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Oxford Companion to Wine

Oxford Companion to Wine

By Jancis Robinson

Published 2006

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animals can cause serious damage in the vineyard, most obviously but not exclusively by eating grapes and foliage. Any reductions in foliage can prejudice fruit ripening and wine quality, and encourage sunburn.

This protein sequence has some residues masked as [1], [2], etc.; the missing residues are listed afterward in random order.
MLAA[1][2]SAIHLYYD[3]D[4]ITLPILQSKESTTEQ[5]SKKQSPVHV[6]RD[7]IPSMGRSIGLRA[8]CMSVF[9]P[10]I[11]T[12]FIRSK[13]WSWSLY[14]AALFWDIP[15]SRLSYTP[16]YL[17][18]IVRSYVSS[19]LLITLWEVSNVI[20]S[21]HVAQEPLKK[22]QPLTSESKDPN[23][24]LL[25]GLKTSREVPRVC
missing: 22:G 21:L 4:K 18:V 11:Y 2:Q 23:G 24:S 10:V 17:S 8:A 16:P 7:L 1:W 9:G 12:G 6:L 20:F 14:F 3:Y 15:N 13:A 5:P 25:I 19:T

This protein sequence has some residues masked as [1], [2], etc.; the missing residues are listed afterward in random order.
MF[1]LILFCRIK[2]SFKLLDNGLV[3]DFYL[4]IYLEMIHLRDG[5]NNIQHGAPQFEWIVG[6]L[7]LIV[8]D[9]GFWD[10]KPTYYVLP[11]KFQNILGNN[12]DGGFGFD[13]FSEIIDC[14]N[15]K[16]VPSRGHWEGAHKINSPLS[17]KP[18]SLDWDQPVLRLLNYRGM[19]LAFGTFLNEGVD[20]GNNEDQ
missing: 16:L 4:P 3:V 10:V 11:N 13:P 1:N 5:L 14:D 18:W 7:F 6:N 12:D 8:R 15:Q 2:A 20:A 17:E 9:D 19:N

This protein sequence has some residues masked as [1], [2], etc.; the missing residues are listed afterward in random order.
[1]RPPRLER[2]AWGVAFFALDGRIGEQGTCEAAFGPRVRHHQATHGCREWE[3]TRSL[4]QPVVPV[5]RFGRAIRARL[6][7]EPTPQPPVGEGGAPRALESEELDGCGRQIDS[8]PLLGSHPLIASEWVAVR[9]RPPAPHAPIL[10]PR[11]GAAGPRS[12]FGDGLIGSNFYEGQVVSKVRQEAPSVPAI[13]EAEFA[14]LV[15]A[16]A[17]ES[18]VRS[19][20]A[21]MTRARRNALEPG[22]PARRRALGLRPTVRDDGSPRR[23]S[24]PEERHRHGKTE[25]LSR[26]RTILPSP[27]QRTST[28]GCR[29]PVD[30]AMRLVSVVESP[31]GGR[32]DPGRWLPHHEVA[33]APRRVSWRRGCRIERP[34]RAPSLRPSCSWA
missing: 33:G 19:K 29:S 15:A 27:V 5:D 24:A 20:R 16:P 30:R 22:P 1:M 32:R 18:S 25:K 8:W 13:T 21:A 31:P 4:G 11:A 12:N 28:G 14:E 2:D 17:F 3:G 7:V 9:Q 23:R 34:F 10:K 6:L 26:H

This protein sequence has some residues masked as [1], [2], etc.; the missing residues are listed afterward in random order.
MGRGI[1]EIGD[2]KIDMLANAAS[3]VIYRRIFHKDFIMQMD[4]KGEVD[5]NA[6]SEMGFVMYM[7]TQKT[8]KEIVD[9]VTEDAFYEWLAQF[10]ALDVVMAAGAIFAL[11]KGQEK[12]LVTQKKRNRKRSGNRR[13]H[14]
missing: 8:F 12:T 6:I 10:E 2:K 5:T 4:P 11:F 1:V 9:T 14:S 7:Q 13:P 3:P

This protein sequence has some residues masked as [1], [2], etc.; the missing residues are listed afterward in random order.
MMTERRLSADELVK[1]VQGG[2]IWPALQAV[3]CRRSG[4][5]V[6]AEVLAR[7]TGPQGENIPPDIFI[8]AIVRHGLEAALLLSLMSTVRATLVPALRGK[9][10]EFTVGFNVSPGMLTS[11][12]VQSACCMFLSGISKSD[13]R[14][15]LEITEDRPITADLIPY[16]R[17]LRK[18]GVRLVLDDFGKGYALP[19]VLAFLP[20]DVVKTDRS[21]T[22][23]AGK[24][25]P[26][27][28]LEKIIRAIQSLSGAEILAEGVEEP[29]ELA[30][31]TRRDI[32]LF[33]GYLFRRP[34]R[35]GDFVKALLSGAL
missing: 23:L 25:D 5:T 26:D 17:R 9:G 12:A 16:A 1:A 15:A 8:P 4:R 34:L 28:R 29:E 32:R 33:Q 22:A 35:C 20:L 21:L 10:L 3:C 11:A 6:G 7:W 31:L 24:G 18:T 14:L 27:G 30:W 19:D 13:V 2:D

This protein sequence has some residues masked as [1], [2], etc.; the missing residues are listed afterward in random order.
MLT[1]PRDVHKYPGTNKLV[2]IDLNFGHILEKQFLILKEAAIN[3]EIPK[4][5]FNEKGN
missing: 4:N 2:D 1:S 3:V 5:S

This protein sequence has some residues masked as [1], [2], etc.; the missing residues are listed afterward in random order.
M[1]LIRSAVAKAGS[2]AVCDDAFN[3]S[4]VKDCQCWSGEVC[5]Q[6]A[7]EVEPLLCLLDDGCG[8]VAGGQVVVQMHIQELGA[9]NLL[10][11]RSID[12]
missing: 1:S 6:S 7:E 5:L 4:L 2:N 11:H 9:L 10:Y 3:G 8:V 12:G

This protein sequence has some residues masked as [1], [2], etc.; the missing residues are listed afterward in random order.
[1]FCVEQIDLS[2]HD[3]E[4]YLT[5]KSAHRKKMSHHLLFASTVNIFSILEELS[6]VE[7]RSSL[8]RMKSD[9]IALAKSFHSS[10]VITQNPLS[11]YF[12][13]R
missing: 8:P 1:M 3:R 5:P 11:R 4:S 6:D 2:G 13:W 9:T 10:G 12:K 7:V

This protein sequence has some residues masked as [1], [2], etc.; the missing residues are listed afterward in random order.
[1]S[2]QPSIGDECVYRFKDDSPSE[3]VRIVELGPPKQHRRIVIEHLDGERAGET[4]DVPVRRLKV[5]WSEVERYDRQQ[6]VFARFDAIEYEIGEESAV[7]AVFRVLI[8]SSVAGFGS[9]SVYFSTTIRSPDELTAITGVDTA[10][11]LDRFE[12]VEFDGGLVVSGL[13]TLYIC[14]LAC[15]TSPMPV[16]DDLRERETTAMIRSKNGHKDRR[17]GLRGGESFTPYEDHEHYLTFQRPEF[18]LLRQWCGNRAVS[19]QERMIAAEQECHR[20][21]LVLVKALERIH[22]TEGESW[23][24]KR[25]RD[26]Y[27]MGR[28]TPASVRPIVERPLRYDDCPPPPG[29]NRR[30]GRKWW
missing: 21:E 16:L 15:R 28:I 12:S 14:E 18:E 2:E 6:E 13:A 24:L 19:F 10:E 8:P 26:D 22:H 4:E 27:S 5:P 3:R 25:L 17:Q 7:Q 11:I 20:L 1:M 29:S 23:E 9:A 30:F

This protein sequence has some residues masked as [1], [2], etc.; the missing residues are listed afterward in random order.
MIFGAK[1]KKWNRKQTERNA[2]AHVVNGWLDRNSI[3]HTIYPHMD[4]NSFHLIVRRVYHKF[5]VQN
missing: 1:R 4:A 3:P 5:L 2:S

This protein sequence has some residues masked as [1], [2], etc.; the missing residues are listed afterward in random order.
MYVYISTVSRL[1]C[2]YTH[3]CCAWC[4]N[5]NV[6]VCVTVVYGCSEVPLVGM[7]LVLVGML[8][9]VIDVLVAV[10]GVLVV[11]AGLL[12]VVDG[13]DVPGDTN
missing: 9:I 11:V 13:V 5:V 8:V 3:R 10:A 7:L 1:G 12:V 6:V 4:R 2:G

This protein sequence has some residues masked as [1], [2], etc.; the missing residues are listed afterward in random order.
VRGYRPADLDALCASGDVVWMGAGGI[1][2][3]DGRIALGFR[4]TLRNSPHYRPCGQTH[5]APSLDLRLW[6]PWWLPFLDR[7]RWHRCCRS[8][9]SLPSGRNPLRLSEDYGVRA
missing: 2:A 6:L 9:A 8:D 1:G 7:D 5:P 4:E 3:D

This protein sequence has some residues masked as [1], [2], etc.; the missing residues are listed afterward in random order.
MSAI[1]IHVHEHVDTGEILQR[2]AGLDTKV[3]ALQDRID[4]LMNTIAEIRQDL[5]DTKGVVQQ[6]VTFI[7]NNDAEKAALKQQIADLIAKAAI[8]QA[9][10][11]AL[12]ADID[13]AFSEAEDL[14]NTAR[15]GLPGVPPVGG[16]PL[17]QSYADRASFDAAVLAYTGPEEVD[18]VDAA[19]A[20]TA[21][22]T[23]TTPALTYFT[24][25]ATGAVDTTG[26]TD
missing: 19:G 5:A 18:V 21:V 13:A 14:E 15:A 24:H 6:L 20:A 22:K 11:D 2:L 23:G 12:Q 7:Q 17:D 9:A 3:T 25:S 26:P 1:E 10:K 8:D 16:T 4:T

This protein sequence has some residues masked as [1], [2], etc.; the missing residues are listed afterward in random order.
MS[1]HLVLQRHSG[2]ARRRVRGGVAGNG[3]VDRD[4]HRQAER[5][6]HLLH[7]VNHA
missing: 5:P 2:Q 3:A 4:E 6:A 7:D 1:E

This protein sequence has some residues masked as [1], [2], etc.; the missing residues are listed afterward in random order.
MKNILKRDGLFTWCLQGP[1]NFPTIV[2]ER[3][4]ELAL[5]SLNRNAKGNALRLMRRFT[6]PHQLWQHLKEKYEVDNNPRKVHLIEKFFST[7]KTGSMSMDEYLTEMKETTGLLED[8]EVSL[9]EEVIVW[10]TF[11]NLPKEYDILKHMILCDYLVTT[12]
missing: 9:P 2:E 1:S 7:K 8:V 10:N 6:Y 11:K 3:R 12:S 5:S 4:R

Most mammals may be kept out by fencing, but fences have to be sunk into the soil for smaller, burrowing animals, and high and cantilevered for animals as large and mobile as kangaroos. Deer, rabbits, rodents, raccoons, and wild boar are some of the most common vineyard animal pests, but baboons can pose a threat in South Africa and ethiopia, as can monkeys in japan, hippos in Ethiopia, bears in Canada, kangaroos in Australia, and badgers in the UK, while rattlesnakes can present a danger to vineyard workers. Some vine-growers in New Zealand, on the other hand, deliberately use a combination of electric fencing and sheep to achieve judicious leaf removal. Animals of relevance to wine production other than horses are referred to in vine pests.